But God is “specially” the preserver and sustainer of “those that believe” (the elect). Even in this temporal life, as David said, “I have been young, and am now old; yet have I not seen the righteous forsaken, nor his seed begging bread.” (Psalm 37:25).
God specially preserves His people from all manner of danger, both natural and spiritual. This is seen by the hedge that God had around Job (Job 1:10).
I personally favor the last-given explanation, primarily because of the way that the New Testament usually speaks of “believers.” There is a definite sense in which the New Testament speaks of all the elect as “believers.” They did not believe IN ORDER TO become elect, but they believed when they came into contact with the gospel, BECAUSE they had been elected. Of course, this was true only of those elect who had already been born again when they heard the gospel. Paul rejected the preaching of Stephen (Acts 7:58; 8:1) because he had not yet been born again. But, because he had been elected (Ephesians 1:4) he was eventually born again by the Holy Spirit (on the road to Damascus) and then he MANIFESTED his new life by believing the witness of Ananias (Acts 9:17-18). Every elect child of God is given faith (the ability to believe) when he is born again by the Holy Spirit (Galatians 5:22; II Peter 1:1; Philippians 1:29, etc.). So, the New Testament usually puts people into two classes: the believers (children of God) and the unbelievers (those who are not God’s children).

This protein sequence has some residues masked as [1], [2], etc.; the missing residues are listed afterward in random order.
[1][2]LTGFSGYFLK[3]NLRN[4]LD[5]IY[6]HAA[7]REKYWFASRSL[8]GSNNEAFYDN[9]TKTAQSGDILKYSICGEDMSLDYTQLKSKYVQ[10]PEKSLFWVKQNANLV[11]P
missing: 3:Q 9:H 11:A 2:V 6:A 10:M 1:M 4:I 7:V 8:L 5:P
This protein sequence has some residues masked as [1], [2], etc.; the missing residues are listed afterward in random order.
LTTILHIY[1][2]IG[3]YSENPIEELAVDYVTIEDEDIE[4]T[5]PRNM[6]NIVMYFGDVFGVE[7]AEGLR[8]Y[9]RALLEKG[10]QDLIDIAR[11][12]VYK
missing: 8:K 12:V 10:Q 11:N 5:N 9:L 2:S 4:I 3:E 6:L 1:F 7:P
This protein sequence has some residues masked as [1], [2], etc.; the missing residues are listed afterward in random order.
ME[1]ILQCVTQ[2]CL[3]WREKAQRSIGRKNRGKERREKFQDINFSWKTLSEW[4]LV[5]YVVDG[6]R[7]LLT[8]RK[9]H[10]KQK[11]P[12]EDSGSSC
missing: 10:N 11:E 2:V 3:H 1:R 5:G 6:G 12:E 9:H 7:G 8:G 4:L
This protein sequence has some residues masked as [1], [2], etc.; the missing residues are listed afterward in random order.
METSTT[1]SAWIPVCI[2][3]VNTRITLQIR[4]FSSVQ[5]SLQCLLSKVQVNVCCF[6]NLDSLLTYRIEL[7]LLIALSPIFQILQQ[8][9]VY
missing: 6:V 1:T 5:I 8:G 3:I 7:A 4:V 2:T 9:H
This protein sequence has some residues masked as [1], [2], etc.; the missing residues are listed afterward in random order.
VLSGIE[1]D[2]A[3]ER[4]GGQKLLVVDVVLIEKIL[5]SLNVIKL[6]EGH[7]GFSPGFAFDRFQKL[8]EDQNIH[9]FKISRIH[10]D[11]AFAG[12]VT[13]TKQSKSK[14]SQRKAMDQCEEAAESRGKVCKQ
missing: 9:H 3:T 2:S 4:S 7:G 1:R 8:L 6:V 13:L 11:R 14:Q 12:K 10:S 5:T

Therefore, I understand the “those that believe” of I Timothy 4:10 to be the children of God.
A partial list of Scriptures that will show this great contrast between believers and unbelievers in the New Testament is as follows: John 3:16; Acts 13:48; Mark 16:16; I John 5:10; Ephesians 1:19; Philippians 1:29; Hebrews 11:6; I John 5:1,5; John 3:36.